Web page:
Question NW6 to the Minister of Public Works and Infrastructure

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08 July 2019 - NW6

Profile picture: Nxumalo, Mr MN

Nxumalo, Mr MN to ask the Minister of Public Works and Infrastructure

Whether her department has put in place any processes to ensure transparency and measure the competence of service providers for departmental tenders; if not, what is the position in this regard; if so, how effective has she found the specified processes to be in ensuring that (a) those persons who have connections will no longer benefit and (b) new markets will open up for the youth in particular?


The Minister of Public Works & Infrastructure:

Yes, the Department’s Annual Procurement Plan, which contains a list of all planned tenders for any one particular financial year is published on the National Treasury website on a quarterly basis, as a process of ensuring transparency. This gives service providers a preview of the available/possible tenders that will be published and processed in that particular period and avails to suppliers a mechanism to plan for business opportunities within Public Works.

Transparency within the procurement process is enhanced further through the publication of all tender adverts indicating high level evaluation criteria/methods in four media platforms, namely, the Departmental website; Government Tender Bulletin; National Treasury eTender Portal; and in the case of construction projects in the CIDB iTender Portal as well. Furthermore, as a transparency measure the responses from all bidders for any one particular tender are published in the Departmental website indicating also the offers of the respective bidders. All tender awards are also published through various media platforms, wherein the tenders were also advertised.

The processes to measure the competence of service providers are entrenched in the evaluation criteria that assess functionality/quality levels of all the tender responses received. Further to this a recommended tender within the construction procurement space is subjected to a risk assessment by professional service providers appointed on the respective project. The risk assessment is based on criteria that include technical risk and commercial risk. The technical risk assessment is further sub-divided into two criteria, namely: an assessment on the quality of current and previous work performed by the tenderer in the class of construction work stated in tender document, as well as adherence to contractual commitments demonstrated by the tenderer in the performance on current work and previous work.

a) In an effort to root out fraud and corruption, to support the prevention of collusive practices and SCM abuse, detect possible conflict of interest through ‘connections’ in the SCM system, as well as ensuring compliance to all relevant prescripts and policies a number of controls have been put in place and these include:

All SCM practitioners/officials involved in the SCM processes are required to annually sign a Code of Conduct for all Departmental Officials Engaged in Supply Chain Management (PA00), which specifically enjoins the relevant officials to declare in writing to the Head of Supply Chain Management Unit, to the extent required by their respective positions, any business, commercial or financial interest or any activity undertaken for financial, material and/or personal gain.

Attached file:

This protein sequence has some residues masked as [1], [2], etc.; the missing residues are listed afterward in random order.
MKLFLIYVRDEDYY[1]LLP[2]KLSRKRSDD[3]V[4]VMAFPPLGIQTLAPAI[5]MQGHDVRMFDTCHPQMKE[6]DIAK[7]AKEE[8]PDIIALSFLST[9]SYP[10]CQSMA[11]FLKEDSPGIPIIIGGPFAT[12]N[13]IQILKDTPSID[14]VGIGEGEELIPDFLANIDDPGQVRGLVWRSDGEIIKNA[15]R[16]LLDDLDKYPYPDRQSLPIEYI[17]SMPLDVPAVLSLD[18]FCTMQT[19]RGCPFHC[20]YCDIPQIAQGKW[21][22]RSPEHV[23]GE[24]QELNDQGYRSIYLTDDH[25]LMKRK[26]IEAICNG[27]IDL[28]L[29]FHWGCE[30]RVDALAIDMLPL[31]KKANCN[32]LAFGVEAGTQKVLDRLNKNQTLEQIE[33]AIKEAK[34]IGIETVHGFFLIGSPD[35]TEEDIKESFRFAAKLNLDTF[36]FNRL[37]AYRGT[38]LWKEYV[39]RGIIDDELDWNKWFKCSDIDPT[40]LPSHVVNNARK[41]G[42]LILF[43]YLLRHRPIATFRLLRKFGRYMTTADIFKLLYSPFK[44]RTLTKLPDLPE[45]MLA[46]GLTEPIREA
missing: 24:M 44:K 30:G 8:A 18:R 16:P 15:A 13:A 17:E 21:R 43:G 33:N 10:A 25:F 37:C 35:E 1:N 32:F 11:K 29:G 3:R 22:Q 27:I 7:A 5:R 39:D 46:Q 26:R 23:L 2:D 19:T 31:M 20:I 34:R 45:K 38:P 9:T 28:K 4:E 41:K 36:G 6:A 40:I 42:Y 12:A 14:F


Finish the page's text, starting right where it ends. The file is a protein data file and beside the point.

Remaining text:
In respect of every tender/bid specification/evaluation process that an official or SCM practitioner participates in there is a requirement for the disclosure of their respective financial interest by signing a Declaration of Interest and Confidentiality form (PA18) every time there is either a specification or evaluation meeting in relation to that particular tender.

Further to this and as part of disclosures in the quarterly financial statements all SCM practitioners are required to complete Related Party Declarations in which the official is required to disclose in detail the participation of spouses and close family members in partnerships, close corporations and/or companies.

  • Any official failing to adhere to this requirement by declaring his/her interest is subjected to the relevant disciplinary code. Where an official declares interest, that official is required to recuse him/herself from the relevant process.
  • All bidders that participate and respond to bids are required to complete a Declaration of Interest and Bidder’s Past SCM Practices (PA11) that stipulates that the bidder or his/her authorised representative declare his/her position in relation to the evaluating/adjudicating authority and/or take an oath declaring his/her interest, where:
  • The bidder is employed by the State; and/or
  • The legal person on whose behalf the bidding document is signed, has a relationship with persons/a person who are/is involved in the evaluation and or adjudication of the bid(s), or where it is known that such a relationship exists between the person or persons for or on whose behalf the declarant acts and persons who are involved with the evaluation and or adjudication of the bid.

b) Through the implementation of the Preferential Procurement Regulations (PPR) of 2017 new markets and opportunities have been opened for designated groups, with the youth also being provided for in that regard.

c) I am currently busy reviewing the tender procedures that are used in the Department and will in due course introduce measures, including a Procurement Transparency initiative that will, among other features, open up tender processes by way of tender registration and making bid adjudication processes open to public observation.

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